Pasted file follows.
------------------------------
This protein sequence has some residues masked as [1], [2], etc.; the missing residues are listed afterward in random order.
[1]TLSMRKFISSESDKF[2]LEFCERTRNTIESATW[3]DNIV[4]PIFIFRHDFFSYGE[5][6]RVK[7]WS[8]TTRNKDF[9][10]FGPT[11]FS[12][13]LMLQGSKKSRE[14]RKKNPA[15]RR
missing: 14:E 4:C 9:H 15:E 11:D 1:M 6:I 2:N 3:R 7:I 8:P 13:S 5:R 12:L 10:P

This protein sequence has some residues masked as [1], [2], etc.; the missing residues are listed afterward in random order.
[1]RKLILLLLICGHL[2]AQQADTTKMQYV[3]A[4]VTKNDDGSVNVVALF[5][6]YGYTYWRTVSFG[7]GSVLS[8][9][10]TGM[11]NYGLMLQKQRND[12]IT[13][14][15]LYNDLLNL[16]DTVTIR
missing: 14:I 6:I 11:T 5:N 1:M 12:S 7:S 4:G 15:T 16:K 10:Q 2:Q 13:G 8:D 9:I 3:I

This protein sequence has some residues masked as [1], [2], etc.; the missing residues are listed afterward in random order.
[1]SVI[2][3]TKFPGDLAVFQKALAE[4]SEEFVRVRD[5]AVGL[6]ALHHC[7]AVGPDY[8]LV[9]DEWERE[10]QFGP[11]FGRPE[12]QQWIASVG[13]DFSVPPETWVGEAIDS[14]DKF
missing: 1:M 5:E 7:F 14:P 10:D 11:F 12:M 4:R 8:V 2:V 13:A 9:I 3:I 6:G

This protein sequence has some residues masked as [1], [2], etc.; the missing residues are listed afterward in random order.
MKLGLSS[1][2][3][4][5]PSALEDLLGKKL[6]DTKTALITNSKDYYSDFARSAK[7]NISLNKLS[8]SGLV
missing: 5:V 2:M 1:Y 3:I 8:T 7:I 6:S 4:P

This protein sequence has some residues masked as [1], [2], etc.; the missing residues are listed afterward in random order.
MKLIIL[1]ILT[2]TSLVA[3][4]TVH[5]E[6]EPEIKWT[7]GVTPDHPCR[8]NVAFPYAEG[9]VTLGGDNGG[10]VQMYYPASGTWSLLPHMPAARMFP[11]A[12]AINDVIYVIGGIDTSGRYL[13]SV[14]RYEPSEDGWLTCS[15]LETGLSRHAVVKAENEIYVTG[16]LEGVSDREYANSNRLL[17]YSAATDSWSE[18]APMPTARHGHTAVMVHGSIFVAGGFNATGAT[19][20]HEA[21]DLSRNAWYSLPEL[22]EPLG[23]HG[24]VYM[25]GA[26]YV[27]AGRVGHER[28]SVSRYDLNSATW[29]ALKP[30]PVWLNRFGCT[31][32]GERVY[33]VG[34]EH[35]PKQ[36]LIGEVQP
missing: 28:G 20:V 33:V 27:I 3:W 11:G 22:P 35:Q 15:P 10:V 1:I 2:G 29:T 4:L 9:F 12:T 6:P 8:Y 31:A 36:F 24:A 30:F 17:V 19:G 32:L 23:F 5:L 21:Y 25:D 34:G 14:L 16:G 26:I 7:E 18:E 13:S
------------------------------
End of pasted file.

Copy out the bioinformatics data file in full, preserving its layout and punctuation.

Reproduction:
This protein sequence has some residues masked as [1], [2], etc.; the missing residues are listed afterward in random order.
[1]TLSMRKFISSESDKF[2]LEFCERTRNTIESATW[3]DNIV[4]PIFIFRHDFFSYGE[5][6]RVK[7]WS[8]TTRNKDF[9][10]FGPT[11]FS[12][13]LMLQGSKKSRE[14]RKKNPA[15]RR
missing: 14:E 4:C 9:H 15:E 11:D 1:M 6:I 2:N 3:R 7:I 8:P 13:S 5:R 12:L 10:P

This protein sequence has some residues masked as [1], [2], etc.; the missing residues are listed afterward in random order.
[1]RKLILLLLICGHL[2]AQQADTTKMQYV[3]A[4]VTKNDDGSVNVVALF[5][6]YGYTYWRTVSFG[7]GSVLS[8][9][10]TGM[11]NYGLMLQKQRND[12]IT[13][14][15]LYNDLLNL[16]DTVTIR
missing: 14:I 6:I 11:T 5:N 1:M 12:S 7:S 4:G 15:T 16:K 10:Q 2:Q 13:G 8:D 9:I 3:I

This protein sequence has some residues masked as [1], [2], etc.; the missing residues are listed afterward in random order.
[1]SVI[2][3]TKFPGDLAVFQKALAE[4]SEEFVRVRD[5]AVGL[6]ALHHC[7]AVGPDY[8]LV[9]DEWERE[10]QFGP[11]FGRPE[12]QQWIASVG[13]DFSVPPETWVGEAIDS[14]DKF
missing: 1:M 5:E 7:F 14:P 10:D 11:F 12:M 4:R 8:V 2:V 13:A 9:I 3:I 6:G

This protein sequence has some residues masked as [1], [2], etc.; the missing residues are listed afterward in random order.
MKLGLSS[1][2][3][4][5]PSALEDLLGKKL[6]DTKTALITNSKDYYSDFARSAK[7]NISLNKLS[8]SGLV
missing: 5:V 2:M 1:Y 3:I 8:T 7:I 6:S 4:P

This protein sequence has some residues masked as [1], [2], etc.; the missing residues are listed afterward in random order.
MKLIIL[1]ILT[2]TSLVA[3][4]TVH[5]E[6]EPEIKWT[7]GVTPDHPCR[8]NVAFPYAEG[9]VTLGGDNGG[10]VQMYYPASGTWSLLPHMPAARMFP[11]A[12]AINDVIYVIGGIDTSGRYL[13]SV[14]RYEPSEDGWLTCS[15]LETGLSRHAVVKAENEIYVTG[16]LEGVSDREYANSNRLL[17]YSAATDSWSE[18]APMPTARHGHTAVMVHGSIFVAGGFNATGAT[19][20]HEA[21]DLSRNAWYSLPEL[22]EPLG[23]HG[24]VYM[25]GA[26]YV[27]AGRVGHER[28]SVSRYDLNSATW[29]ALKP[30]PVWLNRFGCT[31][32]GERVY[33]VG[34]EH[35]PKQ[36]LIGEVQP
missing: 28:G 20:V 33:V 27:I 3:W 11:G 22:P 35:Q 15:P 10:V 1:I 2:G 29:T 4:L 9:F 12:T 6:P 8:Y 31:A 36:F 24:A 30:F 17:V 19:G 32:L 23:F 5:L 21:Y 25:D 34:G 14:L 16:G 26:I 7:E 18:E 13:S